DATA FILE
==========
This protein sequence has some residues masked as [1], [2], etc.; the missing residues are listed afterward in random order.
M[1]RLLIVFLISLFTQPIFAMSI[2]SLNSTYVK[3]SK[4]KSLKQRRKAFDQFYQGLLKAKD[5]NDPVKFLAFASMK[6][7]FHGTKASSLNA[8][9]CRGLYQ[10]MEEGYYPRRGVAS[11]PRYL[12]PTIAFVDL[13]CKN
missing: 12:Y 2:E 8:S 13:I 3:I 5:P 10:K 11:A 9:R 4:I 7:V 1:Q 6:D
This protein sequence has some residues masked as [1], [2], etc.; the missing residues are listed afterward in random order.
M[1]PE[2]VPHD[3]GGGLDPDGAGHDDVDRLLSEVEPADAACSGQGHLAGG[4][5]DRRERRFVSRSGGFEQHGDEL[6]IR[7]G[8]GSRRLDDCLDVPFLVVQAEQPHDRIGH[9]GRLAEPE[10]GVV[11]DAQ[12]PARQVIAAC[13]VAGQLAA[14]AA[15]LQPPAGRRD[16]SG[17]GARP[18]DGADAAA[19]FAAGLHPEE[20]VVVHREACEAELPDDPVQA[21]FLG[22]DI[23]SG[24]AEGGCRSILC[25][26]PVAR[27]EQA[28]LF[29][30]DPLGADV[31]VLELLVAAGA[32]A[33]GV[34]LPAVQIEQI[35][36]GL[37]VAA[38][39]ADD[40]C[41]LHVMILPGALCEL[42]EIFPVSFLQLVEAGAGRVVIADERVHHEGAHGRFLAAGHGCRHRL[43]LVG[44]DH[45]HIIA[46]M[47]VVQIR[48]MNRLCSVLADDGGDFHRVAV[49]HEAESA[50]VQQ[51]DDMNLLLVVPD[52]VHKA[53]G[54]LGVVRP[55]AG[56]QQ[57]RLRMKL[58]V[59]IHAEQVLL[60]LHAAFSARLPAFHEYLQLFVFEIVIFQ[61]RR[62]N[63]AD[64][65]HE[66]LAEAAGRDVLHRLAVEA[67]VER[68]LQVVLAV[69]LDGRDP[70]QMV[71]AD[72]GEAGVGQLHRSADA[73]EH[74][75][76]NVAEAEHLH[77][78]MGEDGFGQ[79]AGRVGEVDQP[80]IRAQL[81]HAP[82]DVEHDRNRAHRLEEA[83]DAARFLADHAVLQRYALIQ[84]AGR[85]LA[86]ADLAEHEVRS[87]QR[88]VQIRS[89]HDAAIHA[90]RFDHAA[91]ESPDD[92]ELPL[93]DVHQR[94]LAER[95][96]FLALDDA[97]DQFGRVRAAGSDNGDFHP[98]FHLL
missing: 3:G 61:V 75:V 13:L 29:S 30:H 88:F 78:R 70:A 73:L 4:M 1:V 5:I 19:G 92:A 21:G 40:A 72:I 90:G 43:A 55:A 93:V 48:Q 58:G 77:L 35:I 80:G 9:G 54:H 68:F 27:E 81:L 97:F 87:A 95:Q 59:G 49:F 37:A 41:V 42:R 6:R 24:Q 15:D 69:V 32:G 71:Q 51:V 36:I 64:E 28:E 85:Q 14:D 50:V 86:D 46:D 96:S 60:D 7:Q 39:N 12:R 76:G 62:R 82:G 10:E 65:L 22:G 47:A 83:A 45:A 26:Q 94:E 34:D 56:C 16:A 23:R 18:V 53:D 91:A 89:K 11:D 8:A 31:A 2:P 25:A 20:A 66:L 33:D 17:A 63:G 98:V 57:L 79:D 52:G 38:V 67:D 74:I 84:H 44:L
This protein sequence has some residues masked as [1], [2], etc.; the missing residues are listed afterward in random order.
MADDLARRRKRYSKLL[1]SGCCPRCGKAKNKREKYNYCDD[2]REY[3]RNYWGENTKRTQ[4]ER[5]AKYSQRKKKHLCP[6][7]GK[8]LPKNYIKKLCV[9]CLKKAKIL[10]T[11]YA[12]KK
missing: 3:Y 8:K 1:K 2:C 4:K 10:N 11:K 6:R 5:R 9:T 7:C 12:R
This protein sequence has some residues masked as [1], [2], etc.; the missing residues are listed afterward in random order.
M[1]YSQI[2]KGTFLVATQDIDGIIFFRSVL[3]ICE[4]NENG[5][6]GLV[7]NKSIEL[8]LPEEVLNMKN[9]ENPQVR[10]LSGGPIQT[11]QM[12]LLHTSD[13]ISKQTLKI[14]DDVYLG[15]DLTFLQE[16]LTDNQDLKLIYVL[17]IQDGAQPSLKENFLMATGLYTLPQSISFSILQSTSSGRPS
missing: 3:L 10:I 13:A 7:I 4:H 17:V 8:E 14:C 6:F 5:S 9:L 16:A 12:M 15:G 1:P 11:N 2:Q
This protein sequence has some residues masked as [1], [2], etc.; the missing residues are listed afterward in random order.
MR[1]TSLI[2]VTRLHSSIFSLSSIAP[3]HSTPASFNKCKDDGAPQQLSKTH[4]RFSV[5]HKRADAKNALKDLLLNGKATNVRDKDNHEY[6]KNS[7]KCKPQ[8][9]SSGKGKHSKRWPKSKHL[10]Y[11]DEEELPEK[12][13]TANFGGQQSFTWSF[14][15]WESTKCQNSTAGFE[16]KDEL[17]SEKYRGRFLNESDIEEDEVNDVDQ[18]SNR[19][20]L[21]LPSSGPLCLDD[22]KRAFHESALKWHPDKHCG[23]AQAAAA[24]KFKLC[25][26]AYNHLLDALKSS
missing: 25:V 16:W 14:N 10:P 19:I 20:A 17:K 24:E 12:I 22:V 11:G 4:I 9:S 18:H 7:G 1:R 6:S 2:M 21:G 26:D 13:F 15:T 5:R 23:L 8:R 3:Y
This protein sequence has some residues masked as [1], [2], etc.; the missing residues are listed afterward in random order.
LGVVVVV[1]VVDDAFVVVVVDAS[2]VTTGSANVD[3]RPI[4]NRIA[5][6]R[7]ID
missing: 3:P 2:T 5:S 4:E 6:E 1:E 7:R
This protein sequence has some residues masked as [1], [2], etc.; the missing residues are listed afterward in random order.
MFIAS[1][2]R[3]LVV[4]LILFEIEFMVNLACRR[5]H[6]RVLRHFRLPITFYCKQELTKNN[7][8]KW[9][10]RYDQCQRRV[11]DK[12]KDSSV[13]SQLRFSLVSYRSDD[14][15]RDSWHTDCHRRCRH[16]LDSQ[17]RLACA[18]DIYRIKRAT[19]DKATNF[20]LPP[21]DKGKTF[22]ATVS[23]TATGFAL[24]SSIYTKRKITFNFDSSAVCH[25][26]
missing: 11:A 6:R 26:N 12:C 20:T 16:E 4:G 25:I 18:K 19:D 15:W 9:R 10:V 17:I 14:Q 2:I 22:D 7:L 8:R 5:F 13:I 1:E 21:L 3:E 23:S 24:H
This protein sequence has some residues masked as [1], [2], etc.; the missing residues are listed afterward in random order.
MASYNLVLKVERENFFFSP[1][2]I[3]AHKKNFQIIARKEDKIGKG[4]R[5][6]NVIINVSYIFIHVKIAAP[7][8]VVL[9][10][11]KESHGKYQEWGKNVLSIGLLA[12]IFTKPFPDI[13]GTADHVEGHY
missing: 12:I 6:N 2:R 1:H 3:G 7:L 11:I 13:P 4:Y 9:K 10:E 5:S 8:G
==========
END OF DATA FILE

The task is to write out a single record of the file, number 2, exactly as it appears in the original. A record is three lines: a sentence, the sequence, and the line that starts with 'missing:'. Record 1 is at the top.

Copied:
This protein sequence has some residues masked as [1], [2], etc.; the missing residues are listed afterward in random order.
M[1]PE[2]VPHD[3]GGGLDPDGAGHDDVDRLLSEVEPADAACSGQGHLAGG[4][5]DRRERRFVSRSGGFEQHGDEL[6]IR[7]G[8]GSRRLDDCLDVPFLVVQAEQPHDRIGH[9]GRLAEPE[10]GVV[11]DAQ[12]PARQVIAAC[13]VAGQLAA[14]AA[15]LQPPAGRRD[16]SG[17]GARP[18]DGADAAA[19]FAAGLHPEE[20]VVVHREACEAELPDDPVQA[21]FLG[22]DI[23]SG[24]AEGGCRSILC[25][26]PVAR[27]EQA[28]LF[29][30]DPLGADV[31]VLELLVAAGA[32]A[33]GV[34]LPAVQIEQI[35][36]GL[37]VAA[38][39]ADD[40]C[41]LHVMILPGALCEL[42]EIFPVSFLQLVEAGAGRVVIADERVHHEGAHGRFLAAGHGCRHRL[43]LVG[44]DH[45]HIIA[46]M[47]VVQIR[48]MNRLCSVLADDGGDFHRVAV[49]HEAESA[50]VQQ[51]DDMNLLLVVPD[52]VHKA[53]G[54]LGVVRP[55]AG[56]QQ[57]RLRMKL[58]V[59]IHAEQVLL[60]LHAAFSARLPAFHEYLQLFVFEIVIFQ[61]RR[62]N[63]AD[64][65]HE[66]LAEAAGRDVLHRLAVEA[67]VER[68]LQVVLAV[69]LDGRDP[70]QMV[71]AD[72]GEAGVGQLHRSADA[73]EH[74][75][76]NVAEAEHLH[77][78]MGEDGFGQ[79]AGRVGEVDQP[80]IRAQL[81]HAP[82]DVEHDRNRAHRLEEA[83]DAARFLADHAVLQRYALIQ[84]AGR[85]LA[86]ADLAEHEVRS[87]QR[88]VQIRS[89]HDAAIHA[90]RFDHAA[91]ESPDD[92]ELPL[93]DVHQR[94]LAER[95][96]FLALDDA[97]DQFGRVRAAGSDNGDFHP[98]FHLL
missing: 3:G 61:V 75:V 13:L 29:S 30:H 88:F 78:R 70:A 73:L 4:M 1:V 5:I 19:G 92:A 21:G 40:A 72:I 90:G 43:A 55:A 93:V 48:Q 58:G 77:L 35:I 80:G 9:G 54:H 68:F 27:E 81:L 97:F 87:A 95:Q 59:G 49:F 37:A 41:V 42:R 6:R 24:Q 15:D 69:V 32:G 71:Q 51:V 36:I 64:E 28:E 85:Q 14:D 50:V 86:D 46:D 96:S 60:D 7:Q 39:N 12:R 76:G 62:R 82:G 10:E 65:L 22:G 47:A 83:A 45:A 26:Q 94:E 34:D 56:C 16:A 23:R 18:V 53:D 91:A 89:K 11:D 8:A 31:A 2:P 25:A 20:A 66:L 33:D 17:A 63:G 98:V 57:L 79:D 52:G 38:V 67:D 74:I 84:H 44:L